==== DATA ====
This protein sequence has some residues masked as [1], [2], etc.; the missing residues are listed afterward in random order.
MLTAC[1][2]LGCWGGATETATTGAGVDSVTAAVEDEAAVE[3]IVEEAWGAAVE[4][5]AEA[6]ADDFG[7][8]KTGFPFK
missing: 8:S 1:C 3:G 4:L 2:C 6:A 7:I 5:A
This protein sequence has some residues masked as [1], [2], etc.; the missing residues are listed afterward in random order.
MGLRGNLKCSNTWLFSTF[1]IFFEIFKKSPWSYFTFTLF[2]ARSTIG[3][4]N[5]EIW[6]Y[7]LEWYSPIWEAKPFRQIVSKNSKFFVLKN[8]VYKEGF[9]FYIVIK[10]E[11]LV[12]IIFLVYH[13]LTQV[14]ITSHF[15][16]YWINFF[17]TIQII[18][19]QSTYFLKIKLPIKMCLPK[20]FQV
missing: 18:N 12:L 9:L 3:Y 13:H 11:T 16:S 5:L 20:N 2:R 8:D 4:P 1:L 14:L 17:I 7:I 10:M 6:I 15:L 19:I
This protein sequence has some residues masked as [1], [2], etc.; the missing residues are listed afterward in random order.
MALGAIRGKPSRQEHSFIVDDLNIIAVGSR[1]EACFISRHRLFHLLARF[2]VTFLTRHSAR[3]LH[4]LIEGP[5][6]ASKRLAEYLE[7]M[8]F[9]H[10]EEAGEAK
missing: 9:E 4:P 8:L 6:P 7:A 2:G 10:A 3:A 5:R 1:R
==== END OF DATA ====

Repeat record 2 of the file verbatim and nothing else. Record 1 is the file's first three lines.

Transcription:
This protein sequence has some residues masked as [1], [2], etc.; the missing residues are listed afterward in random order.
MGLRGNLKCSNTWLFSTF[1]IFFEIFKKSPWSYFTFTLF[2]ARSTIG[3][4]N[5]EIW[6]Y[7]LEWYSPIWEAKPFRQIVSKNSKFFVLKN[8]VYKEGF[9]FYIVIK[10]E[11]LV[12]IIFLVYH[13]LTQV[14]ITSHF[15][16]YWINFF[17]TIQII[18][19]QSTYFLKIKLPIKMCLPK[20]FQV
missing: 18:N 12:L 9:L 3:Y 13:H 11:T 16:S 5:L 20:N 2:R 8:D 4:P 1:L 14:L 17:I 7:I 10:M 6:I 15:L 19:I